Some days ago, there was a debate on this list about the visibility of
passwords using "ps" if they were given on the command line.
I have just come across this text. While it talks about the process
name, the info still applies to command line arguments as well:
| 1.13 How do I change the name of my program (as seen by `ps')?
| On BSDish systems, the ps program actually looks into the address
| space of the running process to find the current argv, and displays
| that. That enables a program to change its `name' simply by modifying
| On SysVish systems, the command name and usually the first 80 bytes of
| the parameters are stored in the process' u-area, and so can't be
| directly modified. There may be a system call to change this
| (unlikely), but otherwise the only way is to perform an exec(), or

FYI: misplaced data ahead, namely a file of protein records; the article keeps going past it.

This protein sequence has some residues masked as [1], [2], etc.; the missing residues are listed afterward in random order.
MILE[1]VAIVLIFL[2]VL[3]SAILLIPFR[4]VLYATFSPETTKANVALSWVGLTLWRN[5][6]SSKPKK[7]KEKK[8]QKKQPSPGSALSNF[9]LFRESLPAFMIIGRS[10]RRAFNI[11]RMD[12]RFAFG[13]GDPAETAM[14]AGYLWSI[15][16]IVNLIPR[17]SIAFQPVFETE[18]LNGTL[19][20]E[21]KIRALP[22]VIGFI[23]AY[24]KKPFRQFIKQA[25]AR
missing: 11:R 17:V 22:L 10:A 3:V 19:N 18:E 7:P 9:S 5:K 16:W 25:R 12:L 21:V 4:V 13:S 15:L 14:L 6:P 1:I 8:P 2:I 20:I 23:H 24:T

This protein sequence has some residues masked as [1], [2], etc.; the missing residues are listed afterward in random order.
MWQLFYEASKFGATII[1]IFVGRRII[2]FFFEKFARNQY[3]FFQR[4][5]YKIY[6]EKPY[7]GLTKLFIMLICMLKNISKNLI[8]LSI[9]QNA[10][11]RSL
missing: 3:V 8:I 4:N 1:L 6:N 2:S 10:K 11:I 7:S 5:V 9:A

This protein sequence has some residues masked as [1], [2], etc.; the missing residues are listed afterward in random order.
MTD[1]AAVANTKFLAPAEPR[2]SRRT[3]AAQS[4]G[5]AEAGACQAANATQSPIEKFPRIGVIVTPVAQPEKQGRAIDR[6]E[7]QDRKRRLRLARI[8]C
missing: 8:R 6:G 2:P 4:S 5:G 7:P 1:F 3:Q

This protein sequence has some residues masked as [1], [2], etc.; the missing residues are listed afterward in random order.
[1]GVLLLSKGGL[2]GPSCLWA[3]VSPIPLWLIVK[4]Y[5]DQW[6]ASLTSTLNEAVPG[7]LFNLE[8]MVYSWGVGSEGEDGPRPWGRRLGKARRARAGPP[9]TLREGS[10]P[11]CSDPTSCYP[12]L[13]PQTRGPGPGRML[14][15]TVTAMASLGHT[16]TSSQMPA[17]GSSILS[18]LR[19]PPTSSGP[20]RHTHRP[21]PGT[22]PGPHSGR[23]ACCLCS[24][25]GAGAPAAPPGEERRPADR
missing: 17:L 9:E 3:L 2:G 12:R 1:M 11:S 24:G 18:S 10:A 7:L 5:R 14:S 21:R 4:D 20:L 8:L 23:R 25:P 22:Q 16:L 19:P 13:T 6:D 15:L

| write into kernel memory (dangerous, and only possible if running as
| Some systems (notably Solaris) may have two separate versions of ps,
| one in `/usr/bin/ps' with SysV behaviour, and one in `/usr/ucb/ps'
| with BSD behaviour. On these systems, if you change argv, then the
| BSD version of ps will reflect the change, and the SysV version won't.
| Check to see if your system has a function setproctitle().
Quote taken from here:
So the client code that overwrites the password argument will be
executed on all systems, but take effect only on some.
Joerg Bruehe, Senior Production Engineer
MySQL AB, www.mysql.com